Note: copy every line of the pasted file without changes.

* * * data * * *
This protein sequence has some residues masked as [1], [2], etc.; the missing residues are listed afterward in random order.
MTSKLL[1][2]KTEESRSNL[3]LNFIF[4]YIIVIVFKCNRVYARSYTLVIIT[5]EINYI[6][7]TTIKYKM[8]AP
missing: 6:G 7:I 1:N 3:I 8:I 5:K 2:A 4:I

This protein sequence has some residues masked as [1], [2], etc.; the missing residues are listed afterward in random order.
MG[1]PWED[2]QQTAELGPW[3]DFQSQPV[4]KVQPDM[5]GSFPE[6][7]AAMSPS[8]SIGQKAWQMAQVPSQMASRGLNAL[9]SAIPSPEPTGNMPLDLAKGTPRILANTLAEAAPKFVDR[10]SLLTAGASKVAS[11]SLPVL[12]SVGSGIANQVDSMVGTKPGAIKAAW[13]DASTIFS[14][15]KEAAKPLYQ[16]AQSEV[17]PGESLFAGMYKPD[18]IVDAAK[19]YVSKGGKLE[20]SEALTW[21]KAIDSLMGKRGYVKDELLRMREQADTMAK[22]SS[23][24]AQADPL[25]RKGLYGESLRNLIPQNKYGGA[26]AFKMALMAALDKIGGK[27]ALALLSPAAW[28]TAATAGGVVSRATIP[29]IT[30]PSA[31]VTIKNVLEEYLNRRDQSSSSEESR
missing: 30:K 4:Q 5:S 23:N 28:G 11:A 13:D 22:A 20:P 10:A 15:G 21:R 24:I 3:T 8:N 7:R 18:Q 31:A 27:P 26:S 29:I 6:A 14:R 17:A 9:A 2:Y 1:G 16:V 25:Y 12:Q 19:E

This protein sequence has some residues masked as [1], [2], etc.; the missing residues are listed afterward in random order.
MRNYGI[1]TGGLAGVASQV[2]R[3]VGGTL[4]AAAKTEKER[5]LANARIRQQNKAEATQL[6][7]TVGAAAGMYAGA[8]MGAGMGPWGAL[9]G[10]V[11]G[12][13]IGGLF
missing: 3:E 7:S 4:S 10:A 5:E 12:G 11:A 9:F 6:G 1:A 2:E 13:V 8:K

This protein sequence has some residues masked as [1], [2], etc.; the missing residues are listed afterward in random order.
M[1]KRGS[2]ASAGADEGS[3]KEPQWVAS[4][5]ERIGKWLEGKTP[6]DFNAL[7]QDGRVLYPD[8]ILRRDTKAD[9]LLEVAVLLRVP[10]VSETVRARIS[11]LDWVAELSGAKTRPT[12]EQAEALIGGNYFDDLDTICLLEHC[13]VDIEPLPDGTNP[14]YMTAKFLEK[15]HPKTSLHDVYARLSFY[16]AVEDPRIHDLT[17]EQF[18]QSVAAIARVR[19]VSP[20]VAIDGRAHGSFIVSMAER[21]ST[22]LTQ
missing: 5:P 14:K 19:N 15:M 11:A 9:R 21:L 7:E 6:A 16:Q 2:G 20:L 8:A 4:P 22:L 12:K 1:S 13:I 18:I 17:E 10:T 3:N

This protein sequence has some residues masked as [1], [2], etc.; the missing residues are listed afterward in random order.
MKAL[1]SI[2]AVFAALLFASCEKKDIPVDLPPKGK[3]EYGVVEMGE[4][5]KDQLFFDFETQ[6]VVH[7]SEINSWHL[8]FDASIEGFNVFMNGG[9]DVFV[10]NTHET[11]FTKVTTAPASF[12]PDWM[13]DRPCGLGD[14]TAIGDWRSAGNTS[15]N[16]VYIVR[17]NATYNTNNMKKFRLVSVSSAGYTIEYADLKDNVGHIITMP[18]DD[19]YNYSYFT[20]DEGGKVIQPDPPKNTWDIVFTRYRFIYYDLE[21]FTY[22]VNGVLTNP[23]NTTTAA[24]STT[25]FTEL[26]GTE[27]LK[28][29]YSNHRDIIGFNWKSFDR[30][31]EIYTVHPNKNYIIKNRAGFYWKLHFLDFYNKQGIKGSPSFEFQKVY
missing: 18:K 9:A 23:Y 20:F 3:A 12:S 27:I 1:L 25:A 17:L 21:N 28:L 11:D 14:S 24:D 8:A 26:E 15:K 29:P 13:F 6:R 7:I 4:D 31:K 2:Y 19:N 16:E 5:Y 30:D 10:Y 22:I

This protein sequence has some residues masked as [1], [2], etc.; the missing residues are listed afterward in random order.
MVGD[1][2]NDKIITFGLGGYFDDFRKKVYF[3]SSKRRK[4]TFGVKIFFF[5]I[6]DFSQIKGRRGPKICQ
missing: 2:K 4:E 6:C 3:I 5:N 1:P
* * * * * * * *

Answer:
This protein sequence has some residues masked as [1], [2], etc.; the missing residues are listed afterward in random order.
MTSKLL[1][2]KTEESRSNL[3]LNFIF[4]YIIVIVFKCNRVYARSYTLVIIT[5]EINYI[6][7]TTIKYKM[8]AP
missing: 6:G 7:I 1:N 3:I 8:I 5:K 2:A 4:I

This protein sequence has some residues masked as [1], [2], etc.; the missing residues are listed afterward in random order.
MG[1]PWED[2]QQTAELGPW[3]DFQSQPV[4]KVQPDM[5]GSFPE[6][7]AAMSPS[8]SIGQKAWQMAQVPSQMASRGLNAL[9]SAIPSPEPTGNMPLDLAKGTPRILANTLAEAAPKFVDR[10]SLLTAGASKVAS[11]SLPVL[12]SVGSGIANQVDSMVGTKPGAIKAAW[13]DASTIFS[14][15]KEAAKPLYQ[16]AQSEV[17]PGESLFAGMYKPD[18]IVDAAK[19]YVSKGGKLE[20]SEALTW[21]KAIDSLMGKRGYVKDELLRMREQADTMAK[22]SS[23][24]AQADPL[25]RKGLYGESLRNLIPQNKYGGA[26]AFKMALMAALDKIGGK[27]ALALLSPAAW[28]TAATAGGVVSRATIP[29]IT[30]PSA[31]VTIKNVLEEYLNRRDQSSSSEESR
missing: 30:K 4:Q 5:S 23:N 28:G 11:A 13:D 22:A 20:P 10:A 15:G 21:R 24:I 3:T 8:N 7:R 18:Q 31:A 27:P 26:S 29:I 6:A 14:R 17:A 9:A 2:Y 1:G 16:V 25:Y 12:Q 19:E

This protein sequence has some residues masked as [1], [2], etc.; the missing residues are listed afterward in random order.
MRNYGI[1]TGGLAGVASQV[2]R[3]VGGTL[4]AAAKTEKER[5]LANARIRQQNKAEATQL[6][7]TVGAAAGMYAGA[8]MGAGMGPWGAL[9]G[10]V[11]G[12][13]IGGLF
missing: 3:E 7:S 4:S 10:A 5:E 12:G 11:A 9:F 6:G 1:A 2:E 13:V 8:K

This protein sequence has some residues masked as [1], [2], etc.; the missing residues are listed afterward in random order.
M[1]KRGS[2]ASAGADEGS[3]KEPQWVAS[4][5]ERIGKWLEGKTP[6]DFNAL[7]QDGRVLYPD[8]ILRRDTKAD[9]LLEVAVLLRVP[10]VSETVRARIS[11]LDWVAELSGAKTRPT[12]EQAEALIGGNYFDDLDTICLLEHC[13]VDIEPLPDGTNP[14]YMTAKFLEK[15]HPKTSLHDVYARLSFY[16]AVEDPRIHDLT[17]EQF[18]QSVAAIARVR[19]VSP[20]VAIDGRAHGSFIVSMAER[21]ST[22]LTQ
missing: 5:P 14:K 19:N 15:M 11:A 9:R 21:L 7:E 6:A 16:Q 2:G 20:L 8:A 4:P 22:L 12:K 1:S 13:I 18:I 17:E 10:T 3:N

This protein sequence has some residues masked as [1], [2], etc.; the missing residues are listed afterward in random order.
MKAL[1]SI[2]AVFAALLFASCEKKDIPVDLPPKGK[3]EYGVVEMGE[4][5]KDQLFFDFETQ[6]VVH[7]SEINSWHL[8]FDASIEGFNVFMNGG[9]DVFV[10]NTHET[11]FTKVTTAPASF[12]PDWM[13]DRPCGLGD[14]TAIGDWRSAGNTS[15]N[16]VYIVR[17]NATYNTNNMKKFRLVSVSSAGYTIEYADLKDNVGHIITMP[18]DD[19]YNYSYFT[20]DEGGKVIQPDPPKNTWDIVFTRYRFIYYDLE[21]FTY[22]VNGVLTNP[23]NTTTAA[24]STT[25]FTEL[26]GTE[27]LK[28][29]YSNHRDIIGFNWKSFDR[30][31]EIYTVHPNKNYIIKNRAGFYWKLHFLDFYNKQGIKGSPSFEFQKVY
missing: 18:K 9:A 23:Y 20:F 3:A 12:S 27:I 1:L 25:A 17:L 21:N 28:L 11:D 14:S 24:D 8:A 26:E 15:K 29:P 13:F 6:R 7:I 4:D 31:K 2:Y 19:N 16:E 5:Y 30:D 10:Y 22:I

This protein sequence has some residues masked as [1], [2], etc.; the missing residues are listed afterward in random order.
MVGD[1][2]NDKIITFGLGGYFDDFRKKVYF[3]SSKRRK[4]TFGVKIFFF[5]I[6]DFSQIKGRRGPKICQ
missing: 2:K 4:E 6:C 3:I 5:N 1:P